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By Christopher Stipp

The Archives, Right Here

Check out my other column, This Week In Trailers, at SlashFilm.com and follow me on TWITTER under the name: Stipp


John Carter Soars By Ray Schillaci

john_carter_72First off let’s have a reality check for all those haters that have not even seen this film. The great Edgar Rice Burroughs (of Tarzan fame) delivered the character of John Carter in his stories of Barsoom (Mars) in September of 1911 in a serialized form within a pulp magazine through July of 1912. In 1917 a hardcover novel was produced entitled, “A Princess of Mars” and subsequently 10 other novels were to follow for the next 45 years. The character of John Carter appeared in 8 out of the 11 novels. Burroughs stories have inspired films from Flash Gordon, Star Wars and all the way to Avatar and even Cowboys & Aliens.

Add all this to the fact that many studio executives and filmmakers have tried to get a John Carter project off the ground and failed miserably. To quote one famous novelist who was at the screening, “For every dollar Disney spent, there are 10 people that want to see this fail.” Enter Pixar’s Andrew Stanton (director and writer of Wall-E, Finding Nemo and writer of Toy Story 2 & 3) determined to deliver the same whiz-bang feeling we experienced when we first saw the original “Star Wars”. Other than the minor glitch of having a slow start incorporating a back love story, “John Carter” proves to be a rousing spectacular, fun-filled adventure for all ages.

Andrew Stanton has given us a wonderful story infused with good humor and an anti-hero that we want to cheer for. John Carter, a former famed Confederate officer from Virginia has been captured by the North just after he discovers a cave filled with gold. They try to recruit him for his abilities as a strategist and fighter, but Carter has no intention to fight anybody’s battles. Upon his escape, Carter heads back to the cave and is mysteriously transported to another world.

john_carter-_billCarter’s introduction to the gravity of the new world is enjoyable and becomes increasingly fun as he realizes he is no longer on Earth when he encounters the unusual life forms. The exchange is very humorous and that is where director Andrew Stanton and his cast shine. It brings back the joys of watching Han Solo from “Star Wars”. The subtle tongue-in-cheek humor pervades and makes our journey all the more enjoyable. John Carter is once again urged to join another war, but he is more inclined to save himself until he meets up with the princess of Mars, Dejah Thoris. Lynn Collins is fetching as the princess, poised, classy and sassy all at the same time.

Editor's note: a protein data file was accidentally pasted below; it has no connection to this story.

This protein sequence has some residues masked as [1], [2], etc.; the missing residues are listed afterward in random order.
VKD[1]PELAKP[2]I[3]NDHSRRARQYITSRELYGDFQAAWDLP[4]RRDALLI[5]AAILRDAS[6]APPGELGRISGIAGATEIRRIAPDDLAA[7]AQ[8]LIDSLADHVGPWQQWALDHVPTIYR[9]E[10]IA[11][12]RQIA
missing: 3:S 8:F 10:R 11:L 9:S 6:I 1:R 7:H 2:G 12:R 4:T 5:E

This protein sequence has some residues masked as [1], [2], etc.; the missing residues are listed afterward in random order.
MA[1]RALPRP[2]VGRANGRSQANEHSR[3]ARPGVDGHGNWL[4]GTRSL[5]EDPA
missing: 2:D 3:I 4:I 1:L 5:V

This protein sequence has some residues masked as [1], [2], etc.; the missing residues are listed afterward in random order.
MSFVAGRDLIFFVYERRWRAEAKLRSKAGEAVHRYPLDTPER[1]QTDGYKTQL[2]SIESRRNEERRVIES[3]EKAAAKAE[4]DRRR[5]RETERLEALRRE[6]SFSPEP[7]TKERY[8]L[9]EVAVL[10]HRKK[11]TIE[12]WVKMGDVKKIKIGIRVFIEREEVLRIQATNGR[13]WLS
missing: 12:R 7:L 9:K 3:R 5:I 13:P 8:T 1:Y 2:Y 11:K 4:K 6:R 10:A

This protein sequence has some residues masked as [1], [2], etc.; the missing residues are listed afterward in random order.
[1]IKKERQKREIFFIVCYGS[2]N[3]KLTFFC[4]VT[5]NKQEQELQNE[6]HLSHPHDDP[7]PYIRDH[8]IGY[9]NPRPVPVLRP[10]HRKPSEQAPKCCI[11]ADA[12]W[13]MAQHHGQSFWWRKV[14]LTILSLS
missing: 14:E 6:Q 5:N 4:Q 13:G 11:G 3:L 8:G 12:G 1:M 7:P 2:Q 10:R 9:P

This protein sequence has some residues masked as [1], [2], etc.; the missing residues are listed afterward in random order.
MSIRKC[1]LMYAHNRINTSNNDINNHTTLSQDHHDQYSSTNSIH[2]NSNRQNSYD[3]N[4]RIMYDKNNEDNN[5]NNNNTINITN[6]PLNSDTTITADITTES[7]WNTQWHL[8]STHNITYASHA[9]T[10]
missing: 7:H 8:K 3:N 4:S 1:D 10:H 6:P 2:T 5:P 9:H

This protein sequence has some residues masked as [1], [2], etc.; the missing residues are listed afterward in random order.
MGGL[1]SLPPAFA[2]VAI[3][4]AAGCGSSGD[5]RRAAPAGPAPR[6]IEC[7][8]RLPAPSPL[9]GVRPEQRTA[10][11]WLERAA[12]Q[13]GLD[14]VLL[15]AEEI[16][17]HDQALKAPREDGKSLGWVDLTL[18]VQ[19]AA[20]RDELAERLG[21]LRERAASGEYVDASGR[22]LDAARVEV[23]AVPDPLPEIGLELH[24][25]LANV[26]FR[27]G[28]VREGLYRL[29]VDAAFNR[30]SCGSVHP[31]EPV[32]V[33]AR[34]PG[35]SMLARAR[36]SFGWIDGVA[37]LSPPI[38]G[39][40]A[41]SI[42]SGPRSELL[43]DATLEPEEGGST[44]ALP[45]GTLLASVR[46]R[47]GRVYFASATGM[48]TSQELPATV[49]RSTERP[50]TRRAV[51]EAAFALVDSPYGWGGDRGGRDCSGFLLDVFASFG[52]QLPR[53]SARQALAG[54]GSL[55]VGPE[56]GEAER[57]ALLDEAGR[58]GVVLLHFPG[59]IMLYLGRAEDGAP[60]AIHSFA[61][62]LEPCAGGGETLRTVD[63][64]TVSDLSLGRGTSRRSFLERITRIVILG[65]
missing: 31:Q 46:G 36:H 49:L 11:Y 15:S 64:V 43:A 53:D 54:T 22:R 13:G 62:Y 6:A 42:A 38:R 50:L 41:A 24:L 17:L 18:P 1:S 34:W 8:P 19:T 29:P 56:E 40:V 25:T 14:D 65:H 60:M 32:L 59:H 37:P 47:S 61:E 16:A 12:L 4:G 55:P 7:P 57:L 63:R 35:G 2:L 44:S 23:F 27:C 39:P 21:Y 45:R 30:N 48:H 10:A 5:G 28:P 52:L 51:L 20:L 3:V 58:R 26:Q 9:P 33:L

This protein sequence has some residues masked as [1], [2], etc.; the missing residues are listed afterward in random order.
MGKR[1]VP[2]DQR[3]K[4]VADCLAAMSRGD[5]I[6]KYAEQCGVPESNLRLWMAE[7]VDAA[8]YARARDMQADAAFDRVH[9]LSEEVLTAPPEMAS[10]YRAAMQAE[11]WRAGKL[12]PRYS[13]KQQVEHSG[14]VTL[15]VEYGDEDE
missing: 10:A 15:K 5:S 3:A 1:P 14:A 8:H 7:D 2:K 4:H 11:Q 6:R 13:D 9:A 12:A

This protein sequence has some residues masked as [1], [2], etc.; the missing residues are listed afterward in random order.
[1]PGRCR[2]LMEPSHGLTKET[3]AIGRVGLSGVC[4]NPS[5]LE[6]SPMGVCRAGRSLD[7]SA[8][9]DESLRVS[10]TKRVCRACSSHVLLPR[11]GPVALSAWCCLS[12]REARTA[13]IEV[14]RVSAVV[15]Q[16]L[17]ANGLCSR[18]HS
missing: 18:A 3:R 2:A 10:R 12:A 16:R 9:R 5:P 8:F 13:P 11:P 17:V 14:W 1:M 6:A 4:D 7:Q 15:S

As one would expect, Carter ends up helping the Martian tribe and the princess, but not without the intention of helping himself as well. He is a flawed hero and Taylor Kitsch makes him all the more interesting with his charismatic presence. Carter leads a fight against another tribe all fighting for the dying planet’s resources. The opposition is also aided by mysterious astral beings that appear to have control over time and space, which makes Carter’s fight all the more suspenseful.

John Carter is a fantastic fantasy/science-fiction tale that captures both the spirit of its originator Edgar Rice Burroughs and the sweeping epic feel of David Lean (Lawrence of Arabia, Bridge on the River Kwai). Some may compare it to a desert version of “Avatar,” but that would be doing this roaring adventure a disservice. The comparisons of so many past films will not be helped since this story was basically the impetus for so many others, right down to the flying vehicles.

Everything about the film is top notch from the set design, special effects to the rousing score by Michael Giacchino. There is no question about viewing an IMAX presentation. John Carter is meant for the BIG screen. Whether or not there is a need to see it in 3D is debatable (at least for this critic). I still have my reservations about 3D. I felt that way about “Up” and “Hugo”. The only true depth perception that really captured the imagination was “Avatar” and even that, after awhile, was hard on the eyes with its running time.

John Carter deserves to garner repeat business and it definitely warrants sequels. It is definitely far better than the last three Star Wars movies. I may even go as far as saying that it nearly exceeds “Return of the Jedi” since it is sans anything that is like a Ewok.

Is it a film that everyone will love, probably not? Rom-com and pseudo intellectuals will scoff at the fun and that Saturday matinee feel, but this film was not made for them. John Carter’s audiences are thrill seekers searching for an escape to another time and place in order to leave their troubles outside the theater doors. So, grab your popcorn and soda and as the theater lights dim, be prepared for enough action and adventure for several summer openings, and it’s barely spring.


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